If you're looking to learn more about the relationships between apertures and shutter speeds, the Canon FTb will be a great teacher.
Name: Canon FTb QL
Type: 35mm SLR
Lens Specifications: 50mm f/1.8
How much I paid: USD75.00 including shipping (Etsy)
How much you might pay: USD50.00 to 150.00
I have been planning to purchase a vintage SLR for a few months now but never actually saw one that has been proven to work still within my budget. I came across this camera, a Canon FTb, on Etsy while doing my routine surfing (look long and look hard!). While the seller couldn’t vouch that it would definitely work, I took faith in the fact that it belonged to her family (reasonable care) and well, I do consider myself quite lucky when it comes to cameras.
What I like:
I’m no expert but from what I’ve read online, the standard 50mm f/1.8 lens is pretty much everything a casual photographer needs. I love the fact that I can take close-ups (about 40cm).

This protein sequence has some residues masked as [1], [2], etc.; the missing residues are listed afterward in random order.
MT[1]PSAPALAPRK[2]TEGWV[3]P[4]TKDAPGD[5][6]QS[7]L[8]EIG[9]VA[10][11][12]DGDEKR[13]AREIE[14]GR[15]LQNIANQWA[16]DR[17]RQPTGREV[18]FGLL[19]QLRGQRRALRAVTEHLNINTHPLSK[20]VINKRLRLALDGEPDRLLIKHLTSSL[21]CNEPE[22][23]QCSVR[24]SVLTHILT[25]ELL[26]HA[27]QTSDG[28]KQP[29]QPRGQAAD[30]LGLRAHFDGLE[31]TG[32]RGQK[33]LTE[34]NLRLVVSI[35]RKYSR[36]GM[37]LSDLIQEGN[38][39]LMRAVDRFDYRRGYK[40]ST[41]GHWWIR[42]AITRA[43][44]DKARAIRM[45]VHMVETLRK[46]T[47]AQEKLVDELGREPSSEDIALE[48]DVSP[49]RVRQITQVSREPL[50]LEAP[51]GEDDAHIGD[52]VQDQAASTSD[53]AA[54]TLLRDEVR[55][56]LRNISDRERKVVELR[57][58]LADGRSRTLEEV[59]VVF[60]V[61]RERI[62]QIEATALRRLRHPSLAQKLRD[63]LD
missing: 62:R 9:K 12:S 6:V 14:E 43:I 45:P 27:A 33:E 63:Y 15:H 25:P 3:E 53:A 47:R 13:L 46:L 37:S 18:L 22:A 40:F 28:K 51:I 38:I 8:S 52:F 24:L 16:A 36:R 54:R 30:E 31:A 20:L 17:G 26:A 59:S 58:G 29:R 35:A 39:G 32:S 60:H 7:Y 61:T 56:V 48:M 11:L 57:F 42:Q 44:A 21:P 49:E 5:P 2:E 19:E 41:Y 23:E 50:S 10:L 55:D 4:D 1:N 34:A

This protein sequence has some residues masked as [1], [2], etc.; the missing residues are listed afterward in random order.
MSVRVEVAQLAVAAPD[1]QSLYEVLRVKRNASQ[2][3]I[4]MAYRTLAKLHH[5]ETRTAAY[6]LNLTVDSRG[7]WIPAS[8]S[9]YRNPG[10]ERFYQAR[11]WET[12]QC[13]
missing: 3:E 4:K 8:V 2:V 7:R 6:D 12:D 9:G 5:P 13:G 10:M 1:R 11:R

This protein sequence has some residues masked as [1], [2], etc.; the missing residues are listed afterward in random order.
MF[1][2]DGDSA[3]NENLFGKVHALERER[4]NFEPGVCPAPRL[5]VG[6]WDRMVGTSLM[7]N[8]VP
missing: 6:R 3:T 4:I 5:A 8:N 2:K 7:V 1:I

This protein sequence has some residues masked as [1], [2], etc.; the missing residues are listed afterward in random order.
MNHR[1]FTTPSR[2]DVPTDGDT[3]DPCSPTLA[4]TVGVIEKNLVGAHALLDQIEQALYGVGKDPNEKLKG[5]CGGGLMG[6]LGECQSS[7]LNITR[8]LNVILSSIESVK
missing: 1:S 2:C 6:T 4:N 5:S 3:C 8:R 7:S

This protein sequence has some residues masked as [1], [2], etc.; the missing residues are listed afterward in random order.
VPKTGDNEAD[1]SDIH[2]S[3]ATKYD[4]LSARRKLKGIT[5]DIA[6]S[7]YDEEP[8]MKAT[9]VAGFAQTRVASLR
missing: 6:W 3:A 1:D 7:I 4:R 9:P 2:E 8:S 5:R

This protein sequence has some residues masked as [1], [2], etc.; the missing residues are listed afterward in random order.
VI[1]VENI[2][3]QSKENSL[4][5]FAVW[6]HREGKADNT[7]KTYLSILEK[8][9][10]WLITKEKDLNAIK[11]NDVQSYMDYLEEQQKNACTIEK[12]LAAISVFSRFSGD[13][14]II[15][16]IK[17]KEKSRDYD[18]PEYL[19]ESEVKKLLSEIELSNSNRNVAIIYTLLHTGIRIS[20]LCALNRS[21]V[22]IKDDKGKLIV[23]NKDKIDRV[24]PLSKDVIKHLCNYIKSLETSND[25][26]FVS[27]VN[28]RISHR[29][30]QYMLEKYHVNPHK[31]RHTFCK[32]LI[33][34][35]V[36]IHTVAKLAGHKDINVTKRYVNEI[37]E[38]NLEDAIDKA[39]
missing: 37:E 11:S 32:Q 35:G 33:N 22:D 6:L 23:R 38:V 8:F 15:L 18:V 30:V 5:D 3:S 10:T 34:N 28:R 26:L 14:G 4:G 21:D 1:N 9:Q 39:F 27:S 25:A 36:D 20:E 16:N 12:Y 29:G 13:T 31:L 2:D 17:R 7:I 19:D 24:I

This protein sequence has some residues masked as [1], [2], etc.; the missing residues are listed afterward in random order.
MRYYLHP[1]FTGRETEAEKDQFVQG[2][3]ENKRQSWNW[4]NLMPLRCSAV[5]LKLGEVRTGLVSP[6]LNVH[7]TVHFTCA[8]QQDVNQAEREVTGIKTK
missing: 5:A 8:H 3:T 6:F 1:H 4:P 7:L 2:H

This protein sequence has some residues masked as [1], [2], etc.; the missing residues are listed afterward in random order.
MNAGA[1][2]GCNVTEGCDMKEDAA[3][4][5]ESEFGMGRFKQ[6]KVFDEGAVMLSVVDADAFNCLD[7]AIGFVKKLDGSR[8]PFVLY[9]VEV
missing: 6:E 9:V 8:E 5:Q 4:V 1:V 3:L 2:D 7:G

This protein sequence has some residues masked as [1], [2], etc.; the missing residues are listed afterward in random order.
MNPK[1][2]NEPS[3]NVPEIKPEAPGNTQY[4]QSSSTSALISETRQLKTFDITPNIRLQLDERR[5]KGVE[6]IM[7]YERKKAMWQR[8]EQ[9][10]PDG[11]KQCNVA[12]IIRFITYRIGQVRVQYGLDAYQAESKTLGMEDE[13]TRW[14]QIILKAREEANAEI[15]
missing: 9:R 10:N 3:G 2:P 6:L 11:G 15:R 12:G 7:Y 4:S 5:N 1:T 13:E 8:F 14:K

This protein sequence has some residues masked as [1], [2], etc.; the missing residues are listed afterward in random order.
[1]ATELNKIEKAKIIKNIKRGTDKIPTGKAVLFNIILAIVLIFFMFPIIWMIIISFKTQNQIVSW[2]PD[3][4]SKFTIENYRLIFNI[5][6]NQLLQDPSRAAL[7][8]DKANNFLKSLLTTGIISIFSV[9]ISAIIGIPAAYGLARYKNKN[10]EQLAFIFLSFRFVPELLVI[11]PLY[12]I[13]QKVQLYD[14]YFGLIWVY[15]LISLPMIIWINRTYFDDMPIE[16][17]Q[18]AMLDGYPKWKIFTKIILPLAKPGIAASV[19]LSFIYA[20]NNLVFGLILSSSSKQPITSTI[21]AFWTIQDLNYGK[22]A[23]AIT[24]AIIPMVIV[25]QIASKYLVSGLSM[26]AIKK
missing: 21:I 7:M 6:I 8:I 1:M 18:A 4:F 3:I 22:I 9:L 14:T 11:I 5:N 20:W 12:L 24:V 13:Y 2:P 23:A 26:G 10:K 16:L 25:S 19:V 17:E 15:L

The Canon FTb is completely mechanical, which means that you can shoot at all apertures and all shutter speeds without batteries. I’ve been taking the opportunity to work without metering and learn more about the relationships between apertures and shutter speeds. After a while, you’ll realize it’s not as difficult as you imagined. I highly recommend it!
Contrary to what I used to assume about SLRs, the Canon FTb has been a breeze to use. There’s really nothing complicated about it.
What I don’t like:
This thing is built like a tank and lugging it around might be too much for some people. Personally, most times I’m grateful for the weight because it makes the camera feel sturdy in your hands.
The shutter is pretty loud, as with many vintage cameras.
Tip: When buying a vintage SLR, it’s quite important to note which lens they come with. You might find a camera for less than usual but then realize it’s because they don’t come with their original lens.
Alternative cameras to consider: Canon AE-1, Nikon EM, Olympus OM-1
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